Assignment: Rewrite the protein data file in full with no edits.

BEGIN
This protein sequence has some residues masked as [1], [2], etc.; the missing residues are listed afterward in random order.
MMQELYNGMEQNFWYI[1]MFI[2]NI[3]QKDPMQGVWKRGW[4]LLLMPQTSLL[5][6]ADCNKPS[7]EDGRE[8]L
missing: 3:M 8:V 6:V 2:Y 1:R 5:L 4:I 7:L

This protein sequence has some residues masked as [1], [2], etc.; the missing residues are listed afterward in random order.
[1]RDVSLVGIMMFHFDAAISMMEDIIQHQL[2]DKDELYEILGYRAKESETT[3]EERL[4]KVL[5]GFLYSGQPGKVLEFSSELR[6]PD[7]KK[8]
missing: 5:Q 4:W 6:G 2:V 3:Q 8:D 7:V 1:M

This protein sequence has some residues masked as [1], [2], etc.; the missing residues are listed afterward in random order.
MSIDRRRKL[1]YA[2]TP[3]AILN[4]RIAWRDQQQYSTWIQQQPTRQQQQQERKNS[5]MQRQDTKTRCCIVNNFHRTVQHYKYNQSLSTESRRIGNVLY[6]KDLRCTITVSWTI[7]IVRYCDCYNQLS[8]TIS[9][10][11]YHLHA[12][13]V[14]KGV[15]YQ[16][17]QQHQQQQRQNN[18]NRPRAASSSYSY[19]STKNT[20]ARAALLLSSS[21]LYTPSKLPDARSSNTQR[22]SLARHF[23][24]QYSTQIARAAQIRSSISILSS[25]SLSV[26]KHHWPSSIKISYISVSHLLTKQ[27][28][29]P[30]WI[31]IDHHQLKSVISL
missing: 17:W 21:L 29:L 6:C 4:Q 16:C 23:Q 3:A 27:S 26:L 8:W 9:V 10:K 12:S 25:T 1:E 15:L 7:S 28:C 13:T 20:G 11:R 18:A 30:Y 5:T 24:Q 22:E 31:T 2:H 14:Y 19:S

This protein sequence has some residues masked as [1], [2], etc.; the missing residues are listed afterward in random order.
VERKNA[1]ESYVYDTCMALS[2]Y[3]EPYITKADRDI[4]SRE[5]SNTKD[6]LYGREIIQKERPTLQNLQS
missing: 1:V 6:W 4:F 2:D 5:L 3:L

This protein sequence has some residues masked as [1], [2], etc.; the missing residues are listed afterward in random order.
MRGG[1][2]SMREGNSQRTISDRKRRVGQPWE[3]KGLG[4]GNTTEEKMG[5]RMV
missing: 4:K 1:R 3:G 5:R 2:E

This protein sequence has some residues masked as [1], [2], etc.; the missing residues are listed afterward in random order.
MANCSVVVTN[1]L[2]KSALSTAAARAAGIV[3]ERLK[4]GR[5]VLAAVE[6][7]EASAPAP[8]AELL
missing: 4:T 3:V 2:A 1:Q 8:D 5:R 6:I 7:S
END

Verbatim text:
This protein sequence has some residues masked as [1], [2], etc.; the missing residues are listed afterward in random order.
MMQELYNGMEQNFWYI[1]MFI[2]NI[3]QKDPMQGVWKRGW[4]LLLMPQTSLL[5][6]ADCNKPS[7]EDGRE[8]L
missing: 3:M 8:V 6:V 2:Y 1:R 5:L 4:I 7:L

This protein sequence has some residues masked as [1], [2], etc.; the missing residues are listed afterward in random order.
[1]RDVSLVGIMMFHFDAAISMMEDIIQHQL[2]DKDELYEILGYRAKESETT[3]EERL[4]KVL[5]GFLYSGQPGKVLEFSSELR[6]PD[7]KK[8]
missing: 5:Q 4:W 6:G 2:V 3:Q 8:D 7:V 1:M

This protein sequence has some residues masked as [1], [2], etc.; the missing residues are listed afterward in random order.
MSIDRRRKL[1]YA[2]TP[3]AILN[4]RIAWRDQQQYSTWIQQQPTRQQQQQERKNS[5]MQRQDTKTRCCIVNNFHRTVQHYKYNQSLSTESRRIGNVLY[6]KDLRCTITVSWTI[7]IVRYCDCYNQLS[8]TIS[9][10][11]YHLHA[12][13]V[14]KGV[15]YQ[16][17]QQHQQQQRQNN[18]NRPRAASSSYSY[19]STKNT[20]ARAALLLSSS[21]LYTPSKLPDARSSNTQR[22]SLARHF[23][24]QYSTQIARAAQIRSSISILSS[25]SLSV[26]KHHWPSSIKISYISVSHLLTKQ[27][28][29]P[30]WI[31]IDHHQLKSVISL
missing: 17:W 21:L 29:L 6:C 4:Q 16:C 23:Q 3:A 27:S 26:L 8:W 9:V 10:K 12:S 25:T 1:E 15:L 7:S 28:C 13:T 20:G 11:R 18:A 30:Y 5:T 24:Q 22:E 31:T 2:H 14:Y 19:S

This protein sequence has some residues masked as [1], [2], etc.; the missing residues are listed afterward in random order.
VERKNA[1]ESYVYDTCMALS[2]Y[3]EPYITKADRDI[4]SRE[5]SNTKD[6]LYGREIIQKERPTLQNLQS
missing: 1:V 6:W 4:F 2:D 5:L 3:L

This protein sequence has some residues masked as [1], [2], etc.; the missing residues are listed afterward in random order.
MRGG[1][2]SMREGNSQRTISDRKRRVGQPWE[3]KGLG[4]GNTTEEKMG[5]RMV
missing: 4:K 1:R 3:G 5:R 2:E

This protein sequence has some residues masked as [1], [2], etc.; the missing residues are listed afterward in random order.
MANCSVVVTN[1]L[2]KSALSTAAARAAGIV[3]ERLK[4]GR[5]VLAAVE[6][7]EASAPAP[8]AELL
missing: 4:T 3:V 2:A 1:Q 8:D 5:R 6:I 7:S